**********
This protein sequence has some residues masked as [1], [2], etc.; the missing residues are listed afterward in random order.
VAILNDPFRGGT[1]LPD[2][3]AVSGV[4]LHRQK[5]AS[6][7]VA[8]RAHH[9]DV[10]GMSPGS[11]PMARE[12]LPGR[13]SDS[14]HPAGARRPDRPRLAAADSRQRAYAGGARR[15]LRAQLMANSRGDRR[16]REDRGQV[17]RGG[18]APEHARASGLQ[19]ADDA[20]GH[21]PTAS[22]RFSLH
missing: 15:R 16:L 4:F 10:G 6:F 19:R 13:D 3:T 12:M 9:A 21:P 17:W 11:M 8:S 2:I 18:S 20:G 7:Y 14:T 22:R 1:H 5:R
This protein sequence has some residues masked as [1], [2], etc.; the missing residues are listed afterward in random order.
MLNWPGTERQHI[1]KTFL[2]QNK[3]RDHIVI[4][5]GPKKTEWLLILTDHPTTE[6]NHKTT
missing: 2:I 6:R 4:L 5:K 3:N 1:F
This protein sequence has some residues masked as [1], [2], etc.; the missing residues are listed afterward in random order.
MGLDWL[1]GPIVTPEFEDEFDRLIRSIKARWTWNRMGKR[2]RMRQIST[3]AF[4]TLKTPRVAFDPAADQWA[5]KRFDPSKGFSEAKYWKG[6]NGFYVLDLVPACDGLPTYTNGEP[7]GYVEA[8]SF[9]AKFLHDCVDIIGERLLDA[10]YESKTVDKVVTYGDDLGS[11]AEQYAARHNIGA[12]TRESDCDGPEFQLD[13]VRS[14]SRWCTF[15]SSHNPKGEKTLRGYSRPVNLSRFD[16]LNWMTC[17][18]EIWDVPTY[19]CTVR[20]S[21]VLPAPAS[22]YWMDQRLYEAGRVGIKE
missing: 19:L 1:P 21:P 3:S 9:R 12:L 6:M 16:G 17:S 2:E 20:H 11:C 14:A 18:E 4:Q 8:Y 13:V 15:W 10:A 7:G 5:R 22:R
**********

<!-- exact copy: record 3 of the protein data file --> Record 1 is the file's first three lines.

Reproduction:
This protein sequence has some residues masked as [1], [2], etc.; the missing residues are listed afterward in random order.
MGLDWL[1]GPIVTPEFEDEFDRLIRSIKARWTWNRMGKR[2]RMRQIST[3]AF[4]TLKTPRVAFDPAADQWA[5]KRFDPSKGFSEAKYWKG[6]NGFYVLDLVPACDGLPTYTNGEP[7]GYVEA[8]SF[9]AKFLHDCVDIIGERLLDA[10]YESKTVDKVVTYGDDLGS[11]AEQYAARHNIGA[12]TRESDCDGPEFQLD[13]VRS[14]SRWCTF[15]SSHNPKGEKTLRGYSRPVNLSRFD[16]LNWMTC[17][18]EIWDVPTY[19]CTVR[20]S[21]VLPAPAS[22]YWMDQRLYEAGRVGIKE
missing: 19:L 1:P 21:P 3:S 9:R 12:L 6:M 16:G 17:S 2:E 20:H 11:C 14:A 18:E 4:Q 8:Y 13:V 15:W 10:A 7:G 5:R 22:R